How to Get Excel to Handle Social Security Numbers Properly

During the recent High Impact Excel: VLOOKUP Edition webinar a senior financial analyst named Lisa asked a question related to Social Security numbers. She periodically receives employee lists where the Social Security numbers aren’t necessarily in a uniform format. For instance, some are all numeric, others have dashes, and some might be text-based. Any data analysis involving look-up functions in Excel requires that our data be clean. Here are some techniques for cleaning up the numbers.

The first step in cleaning up data involves eliminating extraneous characters, such as dashes. An easy way to do so is to select the column of data, and then press Ctrl-H to display the Replace dialog box in Excel. As shown in Figure 1, enter a dash in the Find What field, and then leave the Replace With field blank. Make sure you’ve selected a single column of data, and then click Replace All.

Figure 1: The Replace dialog box makes it easy to eliminate dashes from text-based Social Security numbers.

Next, we could encounter a mix of value and text-based Social Security numbers. Text-based numbers often frustrate Excel users, but there are several ways to identify numeric data stored as text:

  • Numbers will be left-aligned, although it is possible to left-align numeric values as well.
  • As noted previously, text-based numbers may contain dashes, although at the end of this article I’ll describe how you can format numeric Social Security numbers with dashes.
  • Cells that contain text-based numbers may also contain spaces.
  • Social Security numbers sometimes have the Text number format applied. If so, the word "Text" will appear in the Number section of Home tab in Excel 2007 and later.
  • Cells that contain numbers stored as text often have an apostrophe preceding the number itself.

The simplest way to convert text-based numbers to values is to use the Text to Columns wizard, as shown in Figure 2. In any version of Excel, select a range of text-based numbers, choose Data, select Text to Columns, and then click Finish. In this context there’s no need to complete the wizard – when you click Finish the default action is to convert text-based numbers to values. Be sure to eliminate dashes from the Social Security numbers first, otherwise Text to Columns won’t provide the results that you want.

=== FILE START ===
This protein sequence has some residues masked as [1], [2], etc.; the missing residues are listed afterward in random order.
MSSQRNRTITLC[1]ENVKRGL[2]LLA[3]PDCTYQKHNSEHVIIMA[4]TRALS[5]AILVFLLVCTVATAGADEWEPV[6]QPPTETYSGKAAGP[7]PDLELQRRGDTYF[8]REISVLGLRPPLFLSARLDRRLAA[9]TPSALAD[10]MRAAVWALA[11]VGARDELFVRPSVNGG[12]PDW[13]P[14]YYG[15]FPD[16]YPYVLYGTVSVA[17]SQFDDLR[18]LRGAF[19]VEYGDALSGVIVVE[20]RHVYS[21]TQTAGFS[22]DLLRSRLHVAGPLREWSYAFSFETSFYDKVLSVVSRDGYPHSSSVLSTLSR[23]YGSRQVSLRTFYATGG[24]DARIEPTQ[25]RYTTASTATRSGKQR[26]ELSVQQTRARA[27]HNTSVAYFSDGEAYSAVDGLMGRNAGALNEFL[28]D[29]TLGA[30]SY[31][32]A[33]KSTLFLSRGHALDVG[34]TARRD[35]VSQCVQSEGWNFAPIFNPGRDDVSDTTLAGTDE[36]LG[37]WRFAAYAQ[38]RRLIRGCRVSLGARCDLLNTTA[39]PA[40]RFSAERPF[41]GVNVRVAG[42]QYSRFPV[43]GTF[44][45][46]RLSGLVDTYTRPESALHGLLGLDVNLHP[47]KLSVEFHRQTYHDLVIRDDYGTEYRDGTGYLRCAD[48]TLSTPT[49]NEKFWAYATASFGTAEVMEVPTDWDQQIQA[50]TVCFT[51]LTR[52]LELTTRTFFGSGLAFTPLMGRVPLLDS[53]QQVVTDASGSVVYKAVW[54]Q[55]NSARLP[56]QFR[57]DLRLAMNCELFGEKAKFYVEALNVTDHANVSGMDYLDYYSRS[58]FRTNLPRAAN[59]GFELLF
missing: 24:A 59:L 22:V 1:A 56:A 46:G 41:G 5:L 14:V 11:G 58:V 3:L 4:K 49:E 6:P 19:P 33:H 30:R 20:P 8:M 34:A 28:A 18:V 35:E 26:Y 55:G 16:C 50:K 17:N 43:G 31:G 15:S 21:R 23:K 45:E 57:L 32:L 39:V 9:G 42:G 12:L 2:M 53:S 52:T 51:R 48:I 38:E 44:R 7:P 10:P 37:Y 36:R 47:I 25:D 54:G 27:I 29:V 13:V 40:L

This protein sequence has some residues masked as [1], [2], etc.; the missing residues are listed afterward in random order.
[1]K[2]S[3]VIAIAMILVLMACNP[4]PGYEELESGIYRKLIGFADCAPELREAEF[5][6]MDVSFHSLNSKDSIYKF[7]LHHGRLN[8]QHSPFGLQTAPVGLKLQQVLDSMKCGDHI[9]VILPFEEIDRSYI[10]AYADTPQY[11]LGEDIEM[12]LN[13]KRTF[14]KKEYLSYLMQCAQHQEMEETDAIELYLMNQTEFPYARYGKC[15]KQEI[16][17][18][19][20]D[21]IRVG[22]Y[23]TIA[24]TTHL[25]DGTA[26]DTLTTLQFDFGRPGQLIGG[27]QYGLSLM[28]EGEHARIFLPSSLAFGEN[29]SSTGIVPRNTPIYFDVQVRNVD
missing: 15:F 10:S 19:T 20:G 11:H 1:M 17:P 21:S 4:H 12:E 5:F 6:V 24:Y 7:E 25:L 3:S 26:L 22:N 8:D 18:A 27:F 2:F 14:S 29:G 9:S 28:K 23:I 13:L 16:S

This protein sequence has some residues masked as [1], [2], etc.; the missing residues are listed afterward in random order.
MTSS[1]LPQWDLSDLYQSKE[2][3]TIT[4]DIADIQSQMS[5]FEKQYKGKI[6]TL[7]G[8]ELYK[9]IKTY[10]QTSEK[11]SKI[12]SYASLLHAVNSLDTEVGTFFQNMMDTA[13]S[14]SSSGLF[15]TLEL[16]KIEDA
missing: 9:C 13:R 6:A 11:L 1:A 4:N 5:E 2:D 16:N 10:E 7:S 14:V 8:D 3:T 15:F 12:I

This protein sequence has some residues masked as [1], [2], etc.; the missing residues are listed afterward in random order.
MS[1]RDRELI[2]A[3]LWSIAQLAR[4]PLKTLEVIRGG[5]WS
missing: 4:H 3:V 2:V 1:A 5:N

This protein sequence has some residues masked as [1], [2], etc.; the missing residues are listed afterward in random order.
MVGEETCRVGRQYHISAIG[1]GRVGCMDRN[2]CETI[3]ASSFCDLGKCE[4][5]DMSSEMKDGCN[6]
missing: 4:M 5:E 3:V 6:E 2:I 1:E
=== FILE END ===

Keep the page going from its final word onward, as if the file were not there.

Figure 2: The Text to Columns wizard makes it simple to convert text-based numbers to values.

Text to Columns makes all of the Social Security numbers become numeric, but at the expense of removing our leading zeroes. There are two techniques that I often use to add the dashes and leading zeroes back:

  • Technique No. 1: Social Security number format: As shown in Figure 3, press Ctrl-1 to display the Format Cells dialog box. Choose Special, and then double-click on Social Security number. The values in the worksheet cells are numbers, but Excel displays them as if they were text with dashes in between the three sets of numbers.

Figure 3: You can choose Social Security number from the Format Cells dialog box.

  • Technique No. 2: TEXT Function: Although the Social Security number format is easy to apply, the downside is that the conversion from text to numbers was at the expense of any leading zeroes. This means that although the formatting makes the Social Security numbers appear that they have leading zeroes, in reality the zeroes have been dropped. Further, this means that we can’t use VLOOKUP, MATCH, SUMIF, and other similar functions in Excel to compare a list of numeric Social Security numbers to a text-based list. Fortunately we can easily have the best of both worlds. As shown in Figure 4 we can use Excel’s TEXT function to convert the numeric Social Security numbers to text, which will restore the missing leading zeros.

The TEXT function has two arguments:

  • Value – This is a numeric value, or a reference to a cell that contains a numeric value
  • Format_Text – The number format code that you wish to apply

As shown in Figure 4, cell A1 contains the Social Security number 001-02-0003. If we were to click on the cell then Excel’s Formula Bar would show 1020003. We can use the TEXT function to restore the dashes and leading zeros:


Figure 4: The TEXT function converts numeric values to text by way of formatting that you assign.

In case you’re not sure how to construct a format code, Excel offers an easy cheat-sheet. For instance, in Figure 3 above we applied the Social Security number format. You can now ascertain the underlying format code:

  • Press Ctrl-1 to display the Format Cells dialog box.
  • Choose Custom on the Number tab.
  • As shown in Figure 5 the Type field will reveal the format code, which you can copy and paste when you’re constructing the TEXT function.

Figure 5: The Format Cells dialog box can reveal format codes for use with the TEXT function.

About the author:
David H. Ringstrom, CPA, heads up Accounting Advisors, Inc., an Atlanta-based software and database consulting firm providing training and consulting services nationwide. Contact David at or follow him on Twitter. David speaks at conferences about Microsoft Excel, teaches webcasts for CPE Link, and writes freelance articles on Excel for AccountingWEB, Going Concern, et al.

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